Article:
And then there were four. Despite the best efforts of the Weather Gods to disrupt this Wimbledon Championships, organisers have somehow managed to make it to the last four of the women's draw (at least) on time. Admittedly, they were forced to break protocol and move a couple of matches from Court One to Centre, but who's complaining? Not us.
Because at just after 10 pm under the glare of the finely crafted Centre Court roof – worth every one of the reported £80 million it cost – Maria Kirilenko shanked a forehand and handed Agnieszka Radwanska a semifinal berth at the Championships – and her first ever Grand Slam semi.
More importantly, perhaps, the result keeps her in the running for the Number One spot at the end of the tournament (after Sharapova’s fourth round loss, if Radwanska wins the title and Azarenka loses to Williams then the Pole takes the top spot). Like Rawanska, her opponent in the semis, Angelique Kerber, was moving quietly and somewhat effortlessly through the draw until the quarterfinals. And like Agnieszka, Kerber has never made a Wimbledon semi. In fact, she's never made it past the third round.
Neither player had dropped a set en route to the quarters, before both came perilously close to losing matches against their respective opponents. But that should merely add to the spice of the occasion as over the course of the year both Radwanska and Kerber have amassed impressive stats off the back of mental resolve and very different styles of play. Radwanska, the tricky counter-puncher, is now 40-0 in wins this season after taking the first set of a match; Kerber, meanwhile, is an all-out slugger who was outside the top 100 this time last year (she’s currently world No. 8) and has won more matches on the Tour this year (45) than anyone else.
The pair has played each other four times with their mini-series tied at 2-2. And aside from a Kerber retirement in the second set of their first meeting back in 2008, every match has gone to three sets. What separates the two at this stage? Possibly Radwanska’s ability to close out a match. Kerber has let plenty of match points slip away at Wimbledon and at Eastbourne before it, while Radwanska rarely seems phased at any stage of a match. It should be intriguing.
If Radwanska and Kerber keep us guessing, what can you say about Serena Williams against Azarenka? Well, if you're in the Belarussian’s camp for this one the first thing you should probably say is don't look at the stats. If you do, you'll see that Vika has won just one of their last eight meetings, and that was back in 2009.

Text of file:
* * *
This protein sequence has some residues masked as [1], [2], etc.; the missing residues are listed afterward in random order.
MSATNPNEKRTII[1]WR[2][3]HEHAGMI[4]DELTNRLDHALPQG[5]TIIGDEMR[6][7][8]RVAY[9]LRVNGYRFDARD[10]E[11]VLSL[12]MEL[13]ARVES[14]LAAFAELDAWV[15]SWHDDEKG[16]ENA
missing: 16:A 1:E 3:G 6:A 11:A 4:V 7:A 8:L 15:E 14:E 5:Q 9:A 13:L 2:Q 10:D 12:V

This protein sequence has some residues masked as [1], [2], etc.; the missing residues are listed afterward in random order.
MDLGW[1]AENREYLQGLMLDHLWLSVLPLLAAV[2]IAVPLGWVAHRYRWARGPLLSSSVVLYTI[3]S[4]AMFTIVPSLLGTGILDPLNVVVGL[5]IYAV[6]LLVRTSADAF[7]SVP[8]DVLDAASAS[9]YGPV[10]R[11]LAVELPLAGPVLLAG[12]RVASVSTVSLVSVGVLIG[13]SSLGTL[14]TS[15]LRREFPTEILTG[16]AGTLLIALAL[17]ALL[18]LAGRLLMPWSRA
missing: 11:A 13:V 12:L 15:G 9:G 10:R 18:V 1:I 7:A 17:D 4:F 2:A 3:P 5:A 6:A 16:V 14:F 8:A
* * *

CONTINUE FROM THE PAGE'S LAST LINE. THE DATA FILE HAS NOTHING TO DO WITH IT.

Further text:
But Azarenka isn't the world No.2 by accident. Of course, there was the Australian Open triumph, but there was also Sydney, Miami and Doha, not to mention final appearances in Stuttgart and Madrid. However, while Azarenka was on a Djokovic-esque run at the start of the year, it's safe to say that it came to a stuttering halt in the second quarter of 2012 as the rigours of the Tour started to take their toll. Something has changed since she arrived in SW19, though, and the old Vika appears to be back. Admittedly she benefitted from a favourable draw to 'ease' her way into the second week, but if her demolition of Ana Ivanovic was ruthless, her win over the in-form Tamira Paszek (who was on a nine-match win streak on grass) was simply impressive. If she can keep her head when facing Serena, Azarenka should be on for her second Slam of 2012.
If she can keep her head... Because on the other side of the net is a quite formidable foe. And the only one who knows what it is like to step out on Centre Court for the finals of the Wimbledon Championships. Four-times a winner, twice a runner-up, Serena Williams looks every bit the Champion-elect at the moment.
No, she hasn't made it easy for herself. Three sets against Zheng Jie were tough (as expected), but the next three against Yaroslava Shvedova were much more difficult than they probably should have been. Admittedly, the more time that Serena has on court the better she gets (as evidenced by her straight sets win over Petra Kvitova), but even Serena would probably admit that she's not playing her best tennis at the moment. The thing is, all indications are that Serena doesn't really need to play her best tennis to win this thing. What she might lack in absolute match sharpness she makes up for in will and spirit and the fact that she's, well, Serena.
And if Azarenka is to stand any chance of making her first Wimbledon final you feel that she is not only going to have to play out of her skin, but forget who she is playing out of her skin against.